While studying in Buenos Aires, Argentina I experienced my first culture shock. It wasn’t the people, weather, customs, or unfamiliar transportation that threw me off- it was the food. Argentina has a unique menu and eating schedule that’s quite different than the US. Learning about these Argentine foods and eating etiquette will allow someone to have a better understanding of the Argentine culture.
If an Argentine tells you “I’ll be there at four!” what they really mean is “I’ll be there around six!”. Be sure to take this into consideration when making dinner plans, as you don’t want to be the first one there. This laid-back attitude is evident in most elements of Argentine culture, even in the workplace. Be sure to note that dinner is usually not eaten until around ten or eleven o’clock at night. This is mainly because the Argentine day starts much later than ours does, beginning with people waking up around ten and heading to work at noon.
Breakfast and Lunch
In the US, breakfast is popularly referred to as “the most important meal of the day”, however, in Argentina, breakfast is largely nonexistent. Coffee or tea is commonly had with a piece of a baguette, but that’s it. Lunch is usually a relatively large meal, seeing as dinner is so late at night, while in the US our lunches are fairly small. In the business world, lunch is used as an opportunity to collaborate with coworkers, or get to know the boss. It’s to out of the ordinary to have an extremely informal relationship with one’s boss in Argentina.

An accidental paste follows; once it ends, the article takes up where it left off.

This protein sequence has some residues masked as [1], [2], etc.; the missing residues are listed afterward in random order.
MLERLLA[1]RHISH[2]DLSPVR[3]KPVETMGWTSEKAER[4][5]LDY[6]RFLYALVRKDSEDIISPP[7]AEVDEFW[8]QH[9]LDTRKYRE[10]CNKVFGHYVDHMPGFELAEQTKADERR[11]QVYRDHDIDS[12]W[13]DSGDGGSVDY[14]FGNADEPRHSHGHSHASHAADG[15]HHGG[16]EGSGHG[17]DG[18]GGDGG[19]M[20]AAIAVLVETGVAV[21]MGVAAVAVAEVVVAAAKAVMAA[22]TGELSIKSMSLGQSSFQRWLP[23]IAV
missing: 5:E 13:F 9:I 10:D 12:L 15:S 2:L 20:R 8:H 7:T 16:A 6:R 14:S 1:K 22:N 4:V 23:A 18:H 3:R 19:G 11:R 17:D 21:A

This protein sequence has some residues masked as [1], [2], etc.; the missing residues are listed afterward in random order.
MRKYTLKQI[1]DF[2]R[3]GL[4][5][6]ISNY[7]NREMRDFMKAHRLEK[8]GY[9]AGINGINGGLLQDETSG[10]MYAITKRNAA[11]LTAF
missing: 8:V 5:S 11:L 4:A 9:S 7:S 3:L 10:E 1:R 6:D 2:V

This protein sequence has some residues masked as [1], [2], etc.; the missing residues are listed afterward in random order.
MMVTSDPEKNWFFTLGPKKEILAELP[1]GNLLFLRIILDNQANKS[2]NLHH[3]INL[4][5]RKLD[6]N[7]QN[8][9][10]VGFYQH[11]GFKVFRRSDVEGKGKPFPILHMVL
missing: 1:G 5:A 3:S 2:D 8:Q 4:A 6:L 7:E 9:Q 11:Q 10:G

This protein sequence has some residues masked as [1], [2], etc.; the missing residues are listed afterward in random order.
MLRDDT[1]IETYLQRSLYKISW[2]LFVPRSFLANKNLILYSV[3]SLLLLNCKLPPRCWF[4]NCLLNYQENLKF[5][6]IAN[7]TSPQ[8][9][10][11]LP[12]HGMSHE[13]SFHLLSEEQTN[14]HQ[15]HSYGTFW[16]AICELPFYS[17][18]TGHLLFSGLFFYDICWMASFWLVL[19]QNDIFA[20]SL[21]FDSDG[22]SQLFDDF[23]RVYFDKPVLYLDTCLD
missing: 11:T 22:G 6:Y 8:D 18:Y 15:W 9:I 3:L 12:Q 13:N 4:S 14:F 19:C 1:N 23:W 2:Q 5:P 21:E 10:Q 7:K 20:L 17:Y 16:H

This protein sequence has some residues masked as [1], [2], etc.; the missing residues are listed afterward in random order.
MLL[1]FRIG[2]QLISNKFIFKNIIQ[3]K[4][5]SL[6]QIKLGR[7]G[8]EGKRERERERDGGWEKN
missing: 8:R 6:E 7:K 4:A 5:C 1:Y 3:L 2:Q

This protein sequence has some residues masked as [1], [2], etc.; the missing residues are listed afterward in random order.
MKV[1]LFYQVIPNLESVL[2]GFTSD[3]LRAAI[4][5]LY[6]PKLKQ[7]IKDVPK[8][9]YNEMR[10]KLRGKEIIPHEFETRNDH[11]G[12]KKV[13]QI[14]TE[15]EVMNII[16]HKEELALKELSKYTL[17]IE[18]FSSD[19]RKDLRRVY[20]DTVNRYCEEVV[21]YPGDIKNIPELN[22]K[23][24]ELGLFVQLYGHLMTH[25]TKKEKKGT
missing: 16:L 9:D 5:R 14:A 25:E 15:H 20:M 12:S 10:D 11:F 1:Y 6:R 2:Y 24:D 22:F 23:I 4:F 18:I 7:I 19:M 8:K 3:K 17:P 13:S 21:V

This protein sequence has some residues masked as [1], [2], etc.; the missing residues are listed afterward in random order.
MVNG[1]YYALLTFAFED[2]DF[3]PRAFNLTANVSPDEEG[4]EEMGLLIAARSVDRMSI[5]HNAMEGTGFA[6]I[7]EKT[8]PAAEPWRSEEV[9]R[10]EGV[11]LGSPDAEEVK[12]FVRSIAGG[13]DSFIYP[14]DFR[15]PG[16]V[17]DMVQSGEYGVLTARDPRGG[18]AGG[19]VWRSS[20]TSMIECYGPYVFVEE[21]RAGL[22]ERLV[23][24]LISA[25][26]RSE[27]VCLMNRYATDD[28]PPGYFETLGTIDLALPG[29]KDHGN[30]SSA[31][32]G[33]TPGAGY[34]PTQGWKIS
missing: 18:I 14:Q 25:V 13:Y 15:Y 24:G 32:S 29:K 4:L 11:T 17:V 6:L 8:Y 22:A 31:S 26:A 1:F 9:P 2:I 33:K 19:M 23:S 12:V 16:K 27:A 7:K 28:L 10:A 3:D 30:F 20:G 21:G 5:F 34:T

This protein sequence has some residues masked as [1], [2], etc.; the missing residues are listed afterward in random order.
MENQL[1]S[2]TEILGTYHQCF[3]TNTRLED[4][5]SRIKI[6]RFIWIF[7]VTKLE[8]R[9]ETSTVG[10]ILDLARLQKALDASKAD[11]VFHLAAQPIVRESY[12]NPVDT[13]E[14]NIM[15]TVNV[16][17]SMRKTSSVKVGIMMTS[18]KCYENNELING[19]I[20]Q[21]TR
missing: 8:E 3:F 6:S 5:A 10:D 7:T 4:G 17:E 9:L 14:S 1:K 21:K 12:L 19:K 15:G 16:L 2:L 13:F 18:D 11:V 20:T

“Meridena” is another meal in Argentina that resembles a tea time. In the US, the closest thing to a “merienda” we have is a “happy hour” and maybe a tea time for some. “Merienda” is typically held around seven o’clock at night. Small pastries, toasted bread, tea, coffee, and mate are almost always present during a “merienda”. A small cake called an “alfajoro” consists of chocolate cookies layered between dulce de leche, which is a caramel spread is commonly eaten. The most important component of a “merienda” is mate.
Buenos Aires is known as “the meat capital of the world” and that’s no understatement. The US doesn’t even compare to Argentina as far as meat consumption goes. When friends gather for dinner or a celebration is in order, an “asado” is typically thrown. An “asado” is basically a potluck but with meat. Everyone who comes to the “asado” brings a different type of meat and it is all grilled in a large oven. Many homes in Argentina have a large, brick oven on a patio in their yard simply for the purpose of grilling meat at “asados”. Barbecues in the US are quite similar to an “asado” as they are a chance for friends to get together, celebrate, and grill, however, there is not nearly as much meat as there is at an “asado”.
As shown by these varying practices at different meals, the tastes and etiquette pertaining to food are extremely different from the US, but nonetheless wonderful. Meals are used as social and business opportunities, and each item on an Argentine menu has its own story and cultural significance to accompany it.